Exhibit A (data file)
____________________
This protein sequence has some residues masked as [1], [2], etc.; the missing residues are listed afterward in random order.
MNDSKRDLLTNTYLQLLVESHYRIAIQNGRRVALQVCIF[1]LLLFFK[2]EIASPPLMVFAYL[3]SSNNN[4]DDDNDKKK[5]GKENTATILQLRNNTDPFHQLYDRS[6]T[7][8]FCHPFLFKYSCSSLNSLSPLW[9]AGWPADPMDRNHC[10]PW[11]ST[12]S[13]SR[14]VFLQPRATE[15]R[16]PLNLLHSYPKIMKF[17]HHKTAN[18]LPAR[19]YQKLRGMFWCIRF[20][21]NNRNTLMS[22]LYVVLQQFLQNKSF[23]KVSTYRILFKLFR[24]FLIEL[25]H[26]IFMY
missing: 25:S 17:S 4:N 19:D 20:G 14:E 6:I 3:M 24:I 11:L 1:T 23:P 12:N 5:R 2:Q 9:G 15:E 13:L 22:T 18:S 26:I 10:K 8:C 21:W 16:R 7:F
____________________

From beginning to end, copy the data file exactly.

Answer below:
This protein sequence has some residues masked as [1], [2], etc.; the missing residues are listed afterward in random order.
MNDSKRDLLTNTYLQLLVESHYRIAIQNGRRVALQVCIF[1]LLLFFK[2]EIASPPLMVFAYL[3]SSNNN[4]DDDNDKKK[5]GKENTATILQLRNNTDPFHQLYDRS[6]T[7][8]FCHPFLFKYSCSSLNSLSPLW[9]AGWPADPMDRNHC[10]PW[11]ST[12]S[13]SR[14]VFLQPRATE[15]R[16]PLNLLHSYPKIMKF[17]HHKTAN[18]LPAR[19]YQKLRGMFWCIRF[20][21]NNRNTLMS[22]LYVVLQQFLQNKSF[23]KVSTYRILFKLFR[24]FLIEL[25]H[26]IFMY
missing: 25:S 17:S 4:N 19:D 20:G 14:E 6:I 3:M 24:I 11:L 1:T 23:P 12:N 5:R 2:Q 9:G 15:E 13:L 22:T 18:S 26:I 10:K 8:C 21:W 16:R 7:F